A number of variations to the process and apparatus described herein is possible. For example, the auto-save button, once toggled to an on state, will remain in the on state until the user selects an alternate input source. Of course, the system can also be configured to maintain the on state, regardless of the switching of input sources, until the user toggle the auto-save button to the off state. Furthermore, it is preferred that when in the on state, and the input source is a live video source, the system continuously records the input video until the user toggles the auto-save button to the off state or the user switches source inputs. This differs from a tape input source wherein video is recorded only when the tape device is in normal play. In another embodiment, the system includes an auto-save lock button or option, which when selected, locks the recording mode into place to enable continuous recording to disk of the input video. Therefore, the tape device is maintained in normal play and the video input from the tape device, from the point at which the auto-save lock button is toggled to an on state to the end of the tape, is recorded on disk. Preferably, the recording of the tape continues even if the user switches input sources; this does not affect the background process of the system recording the video tape source to disk.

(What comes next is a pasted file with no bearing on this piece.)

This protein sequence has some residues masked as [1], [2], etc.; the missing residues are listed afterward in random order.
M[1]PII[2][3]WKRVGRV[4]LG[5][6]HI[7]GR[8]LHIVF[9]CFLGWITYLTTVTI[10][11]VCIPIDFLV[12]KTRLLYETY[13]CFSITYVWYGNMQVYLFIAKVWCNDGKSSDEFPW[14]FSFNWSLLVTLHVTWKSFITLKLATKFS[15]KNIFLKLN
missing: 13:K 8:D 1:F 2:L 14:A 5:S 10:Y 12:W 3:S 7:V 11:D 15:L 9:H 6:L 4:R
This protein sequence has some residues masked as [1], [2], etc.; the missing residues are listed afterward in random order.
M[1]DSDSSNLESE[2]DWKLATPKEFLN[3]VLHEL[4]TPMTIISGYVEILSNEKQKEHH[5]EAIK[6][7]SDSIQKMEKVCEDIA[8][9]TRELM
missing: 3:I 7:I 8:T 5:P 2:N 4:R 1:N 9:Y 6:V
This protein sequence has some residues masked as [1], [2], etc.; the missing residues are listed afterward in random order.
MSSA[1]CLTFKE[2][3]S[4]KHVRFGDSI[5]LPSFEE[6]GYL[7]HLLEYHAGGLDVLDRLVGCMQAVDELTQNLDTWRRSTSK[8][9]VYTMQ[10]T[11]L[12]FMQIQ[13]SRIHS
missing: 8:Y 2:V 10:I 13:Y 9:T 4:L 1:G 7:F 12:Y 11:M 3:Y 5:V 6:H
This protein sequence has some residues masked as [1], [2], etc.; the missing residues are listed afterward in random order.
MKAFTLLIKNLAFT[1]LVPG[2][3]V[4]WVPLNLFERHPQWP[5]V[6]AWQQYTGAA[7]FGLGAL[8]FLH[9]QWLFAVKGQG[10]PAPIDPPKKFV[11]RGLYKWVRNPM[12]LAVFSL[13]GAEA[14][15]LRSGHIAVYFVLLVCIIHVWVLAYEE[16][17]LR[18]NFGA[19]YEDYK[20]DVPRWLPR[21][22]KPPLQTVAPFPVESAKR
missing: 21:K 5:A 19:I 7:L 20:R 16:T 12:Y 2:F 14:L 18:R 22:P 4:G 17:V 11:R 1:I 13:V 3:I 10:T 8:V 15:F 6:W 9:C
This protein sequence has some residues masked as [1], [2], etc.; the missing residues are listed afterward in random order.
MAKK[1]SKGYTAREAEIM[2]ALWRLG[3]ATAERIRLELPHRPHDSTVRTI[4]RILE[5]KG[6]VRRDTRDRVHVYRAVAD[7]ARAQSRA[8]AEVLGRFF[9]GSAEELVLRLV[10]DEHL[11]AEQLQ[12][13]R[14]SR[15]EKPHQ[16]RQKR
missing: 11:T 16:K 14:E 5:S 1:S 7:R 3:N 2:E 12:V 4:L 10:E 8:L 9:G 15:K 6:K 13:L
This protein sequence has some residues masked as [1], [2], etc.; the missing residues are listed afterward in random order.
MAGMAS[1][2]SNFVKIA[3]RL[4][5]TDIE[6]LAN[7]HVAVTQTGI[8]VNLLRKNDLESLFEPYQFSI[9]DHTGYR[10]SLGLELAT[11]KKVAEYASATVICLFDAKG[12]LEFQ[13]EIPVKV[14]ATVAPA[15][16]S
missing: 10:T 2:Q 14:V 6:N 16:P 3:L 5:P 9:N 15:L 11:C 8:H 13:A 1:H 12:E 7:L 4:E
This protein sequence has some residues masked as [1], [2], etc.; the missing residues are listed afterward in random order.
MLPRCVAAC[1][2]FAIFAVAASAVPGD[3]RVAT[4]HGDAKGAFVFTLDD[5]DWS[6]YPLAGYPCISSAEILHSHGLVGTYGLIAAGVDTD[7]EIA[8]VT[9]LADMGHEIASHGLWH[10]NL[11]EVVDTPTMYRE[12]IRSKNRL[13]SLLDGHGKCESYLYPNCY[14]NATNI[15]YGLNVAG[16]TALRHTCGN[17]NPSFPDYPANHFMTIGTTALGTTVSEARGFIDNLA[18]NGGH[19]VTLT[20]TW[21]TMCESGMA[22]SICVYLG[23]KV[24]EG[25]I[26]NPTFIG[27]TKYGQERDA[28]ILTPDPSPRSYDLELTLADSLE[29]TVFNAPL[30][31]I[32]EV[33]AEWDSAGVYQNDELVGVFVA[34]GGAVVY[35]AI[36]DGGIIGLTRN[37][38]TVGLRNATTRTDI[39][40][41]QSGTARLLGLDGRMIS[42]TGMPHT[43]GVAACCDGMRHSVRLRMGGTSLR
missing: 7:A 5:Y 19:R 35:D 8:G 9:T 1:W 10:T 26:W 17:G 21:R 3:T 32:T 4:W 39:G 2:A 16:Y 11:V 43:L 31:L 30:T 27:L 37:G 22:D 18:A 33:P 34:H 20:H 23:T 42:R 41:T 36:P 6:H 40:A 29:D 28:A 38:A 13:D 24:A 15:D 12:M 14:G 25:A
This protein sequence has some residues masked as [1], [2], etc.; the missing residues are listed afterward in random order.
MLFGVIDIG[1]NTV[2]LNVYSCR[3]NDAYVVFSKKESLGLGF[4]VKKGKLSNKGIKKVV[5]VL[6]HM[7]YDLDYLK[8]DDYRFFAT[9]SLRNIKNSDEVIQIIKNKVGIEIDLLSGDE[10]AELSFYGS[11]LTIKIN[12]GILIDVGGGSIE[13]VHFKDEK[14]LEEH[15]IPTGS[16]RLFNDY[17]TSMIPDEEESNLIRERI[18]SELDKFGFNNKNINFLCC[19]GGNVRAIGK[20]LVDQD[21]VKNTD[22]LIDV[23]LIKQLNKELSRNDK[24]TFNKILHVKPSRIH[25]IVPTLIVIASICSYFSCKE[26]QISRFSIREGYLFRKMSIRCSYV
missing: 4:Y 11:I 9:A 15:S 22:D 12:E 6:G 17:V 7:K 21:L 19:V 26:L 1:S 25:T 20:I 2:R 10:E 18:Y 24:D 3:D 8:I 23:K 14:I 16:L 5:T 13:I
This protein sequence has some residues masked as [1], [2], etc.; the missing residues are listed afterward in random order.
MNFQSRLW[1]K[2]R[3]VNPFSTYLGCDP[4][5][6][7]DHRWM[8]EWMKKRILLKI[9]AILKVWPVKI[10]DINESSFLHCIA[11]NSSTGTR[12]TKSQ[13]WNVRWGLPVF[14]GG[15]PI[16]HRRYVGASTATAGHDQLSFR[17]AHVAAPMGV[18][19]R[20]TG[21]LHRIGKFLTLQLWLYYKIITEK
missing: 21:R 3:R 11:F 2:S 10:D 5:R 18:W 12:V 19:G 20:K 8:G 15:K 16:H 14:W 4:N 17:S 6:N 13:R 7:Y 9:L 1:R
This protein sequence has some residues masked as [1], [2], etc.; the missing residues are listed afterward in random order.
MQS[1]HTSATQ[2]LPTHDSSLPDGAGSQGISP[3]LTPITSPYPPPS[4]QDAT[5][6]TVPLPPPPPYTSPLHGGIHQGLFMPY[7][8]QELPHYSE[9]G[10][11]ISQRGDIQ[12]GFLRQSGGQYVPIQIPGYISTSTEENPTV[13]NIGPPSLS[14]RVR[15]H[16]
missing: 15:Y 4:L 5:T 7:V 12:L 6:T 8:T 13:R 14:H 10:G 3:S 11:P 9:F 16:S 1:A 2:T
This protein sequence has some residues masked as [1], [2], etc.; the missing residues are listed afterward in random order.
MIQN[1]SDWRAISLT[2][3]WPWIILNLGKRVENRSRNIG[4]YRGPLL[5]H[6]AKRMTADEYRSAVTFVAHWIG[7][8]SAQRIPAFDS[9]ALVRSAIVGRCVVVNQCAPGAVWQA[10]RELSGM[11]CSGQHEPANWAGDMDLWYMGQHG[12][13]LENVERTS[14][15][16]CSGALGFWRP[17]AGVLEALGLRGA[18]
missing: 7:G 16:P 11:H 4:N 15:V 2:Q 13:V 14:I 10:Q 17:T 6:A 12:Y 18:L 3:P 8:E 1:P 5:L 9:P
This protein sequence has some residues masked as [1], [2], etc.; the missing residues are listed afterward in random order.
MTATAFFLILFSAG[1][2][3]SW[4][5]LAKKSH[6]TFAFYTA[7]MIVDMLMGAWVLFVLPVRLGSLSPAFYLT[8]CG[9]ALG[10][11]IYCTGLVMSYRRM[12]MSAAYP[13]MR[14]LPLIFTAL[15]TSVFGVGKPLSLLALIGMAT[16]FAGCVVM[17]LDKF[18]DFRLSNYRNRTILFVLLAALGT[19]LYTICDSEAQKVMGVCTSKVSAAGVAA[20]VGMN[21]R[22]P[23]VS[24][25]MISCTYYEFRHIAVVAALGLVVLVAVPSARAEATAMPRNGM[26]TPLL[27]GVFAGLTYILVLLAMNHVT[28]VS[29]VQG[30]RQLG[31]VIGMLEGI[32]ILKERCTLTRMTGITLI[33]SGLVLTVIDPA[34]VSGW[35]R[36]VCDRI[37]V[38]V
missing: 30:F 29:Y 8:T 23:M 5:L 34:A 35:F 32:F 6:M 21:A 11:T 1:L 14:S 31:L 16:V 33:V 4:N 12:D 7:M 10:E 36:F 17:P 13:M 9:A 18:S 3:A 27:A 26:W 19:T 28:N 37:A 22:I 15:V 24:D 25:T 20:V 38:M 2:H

The invention has been described in conjunction with the preferred embodiment. It is evident that numerous alternatives, modifications, variations and uses will be apparent to those skilled in the art in light of the foregoing description.
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|U.S. Classification||715/723, G9B/27.051, G9B/27.012, 715/839|
|International Classification||G11B27/032, G06F3/048, G11B27/34, G11B27/024, G11B27/034, G06F3/033|
|Cooperative Classification||G11B2220/20, G11B27/034, G06F3/04845, G11B2220/90, G11B27/34, G11B27/032, G11B27/024|
|European Classification||G06F3/0484M, G11B27/34, G11B27/034|
|Jan 22, 1996||AS||Assignment|
Owner name: SONY CORPORATION, JAPAN
Free format text: ASSIGNMENT OF ASSIGNORS INTEREST;ASSIGNORS:TAO, DOUGLAS KOJI;SHORE, SAMUEL R.;SCHOOLCRAFT, ADELHEIDMARIA;AND OTHERS;REEL/FRAME:007784/0031;SIGNING DATES FROM 19960112 TO 19960116
Owner name: SONY ELECTRONICS, INC., NEW JERSEY
Free format text: ASSIGNMENT OF ASSIGNORS INTEREST;ASSIGNORS:TAO, DOUGLAS KOJI;SHORE, SAMUEL R.;SCHOOLCRAFT, ADELHEIDMARIA;AND OTHERS;REEL/FRAME:007784/0031;SIGNING DATES FROM 19960112 TO 19960116
|Oct 26, 1999||CC||Certificate of correction|
|Nov 30, 2001||FPAY||Fee payment|
Year of fee payment: 4
|Dec 2, 2005||FPAY||Fee payment|
Year of fee payment: 8
|Dec 2, 2009||FPAY||Fee payment|
Year of fee payment: 12